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Why Measurement of Viral Infectivity Matters and How to Improve It

TheCyte

LumaCyte's blog site for all news, information, featured stories, article reviews, and tech notes related to single cell analysis across many applications including Vaccine R&D and biomanufacturing, viral infectivity, bioreactor monitoring, neutralization assays, oncolytic vaccines, adventitious agent testing, phenotypic drug discovery, label-free biomarkers, anti-viral testing, gene therapy, CAR-T therapy, label-free single cell discovery and sorting.

Why Measurement of Viral Infectivity Matters and How to Improve It

Keya Rodrigues

Posted by Colin Hebert, VP Biotechnology & Keya Rodrigues, Quality Assurance Bioengineer 

Viral quantification involves the counting of viruses or viral molecules in a known volume to determine their concentration. It plays an essential role in studies carried out in the fields of recombinant protein production, viral vaccine production and infectious disease. Methods used in viral quantification can generally be grouped into 3 categories: the first uses cells to measure viral infectivity, the second analyzes viral proteins or gene expression levels and final group directly counts viral particles. While each technique provides information, the measurement of infectious particles, as opposed to total particles, is essential as it directly relates to vaccine efficacy. 

Methods in the first group include the viral plaque assay, fluorescent focus assay (FFA) and endpoint dilution assay (TCID50). Each of these assays rely on numerous viral dilutions added to cells to measure infectivity. In the plaque assay, an overlay medium is used to limit the spread of virus, resulting in areas of cell clearing or plaques that are then counted to determine the number of plaque forming units (PFU) per mL. The FFA uses fluorescently labeled antibodies that can detect infected host cells and/or viral particles prior to the formation of plaques, while the end-point dilution assay monitors the viral or cytopathic effects (CPE) on cells to quantify infectivity. These often subjective methods are well accepted but are not without their limitations and challenges. Specifically, they require a significant amount of time and labor as well as skilled operators, decreasing the efficiency of research and development efforts while at the same time driving up costs. They can also be difficult to reproduce and standardize and may require costly antibody labels, such as the FFA.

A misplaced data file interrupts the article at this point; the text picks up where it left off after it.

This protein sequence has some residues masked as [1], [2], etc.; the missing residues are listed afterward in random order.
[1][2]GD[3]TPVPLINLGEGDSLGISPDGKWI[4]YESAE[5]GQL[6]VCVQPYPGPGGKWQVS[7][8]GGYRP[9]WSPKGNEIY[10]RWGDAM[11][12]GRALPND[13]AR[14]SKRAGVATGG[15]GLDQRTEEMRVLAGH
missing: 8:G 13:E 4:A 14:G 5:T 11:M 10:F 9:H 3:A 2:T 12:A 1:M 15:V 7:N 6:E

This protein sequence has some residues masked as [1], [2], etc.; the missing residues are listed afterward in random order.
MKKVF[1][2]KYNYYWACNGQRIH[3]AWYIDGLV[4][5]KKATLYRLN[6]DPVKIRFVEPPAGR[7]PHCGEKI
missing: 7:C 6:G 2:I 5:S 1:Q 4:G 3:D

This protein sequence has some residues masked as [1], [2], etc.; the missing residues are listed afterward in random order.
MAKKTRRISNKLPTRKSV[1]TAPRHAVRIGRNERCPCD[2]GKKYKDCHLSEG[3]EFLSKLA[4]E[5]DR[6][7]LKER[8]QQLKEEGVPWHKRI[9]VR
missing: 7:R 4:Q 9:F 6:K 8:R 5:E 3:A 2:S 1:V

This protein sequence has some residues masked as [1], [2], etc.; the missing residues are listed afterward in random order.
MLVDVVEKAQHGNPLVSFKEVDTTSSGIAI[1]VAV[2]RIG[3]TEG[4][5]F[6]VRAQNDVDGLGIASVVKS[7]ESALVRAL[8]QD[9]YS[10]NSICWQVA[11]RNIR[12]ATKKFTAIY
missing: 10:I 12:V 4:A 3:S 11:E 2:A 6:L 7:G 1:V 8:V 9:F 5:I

Some of the techniques that fall into the second group are Quantitative Polymerase Chain Reaction (qPCR) and Enzyme-Linked Immunosorbent Assay (ELISA) based methods. In qPCR, the amount of viral DNA or RNA can be measured using virus specific probes or primers. ELISA relies upon the detection of viral particles and/or viral antigens binding to antibodies. These methods generally have good reproducibility and are somewhat less time consuming but are limited by their reliance on viral specific molecules, which can be difficult, expensive, and time consuming to produce. Finally, both qPCR and ELISA are not generally considered a measure of viral infectivity as the presence of viral molecules does not indicate actively infectious particles. 

Methods for directly counting viral particles include Transmission Electron Microscopy (TEM) and the Virus Counter®, which allow the user to directly count viruses in biological samples. However, the former method requires expensive equipment, skilled operators, and often extensive sample preparation while the latter has limited dynamic range and requires expensive reagent kits for some viruses. Most importantly, they count total viral particles, only a fraction of which may be infectious. Should the number of infectious particles change due to biological or physical conditions that might reduce infectivity, this will not be captured by a technique that only measures total viral particles. 

LumaCyte’s Laser Force Cytology technology falls into the first category as it measures viral infectivity in a novel way using a combination of optical and fluidic forces to characterize the properties of individual cells and their response to viral infection. Using this unique technology, LumaCyte’s Radiance instrument overcomes some of the challenges that current viral quantification methods face by enabling easier sample preparation, shortening detection time, providing high quality objective data to reduce subjectivity, ultimately lowering costs and improving efficiency of viral infectivity measurements.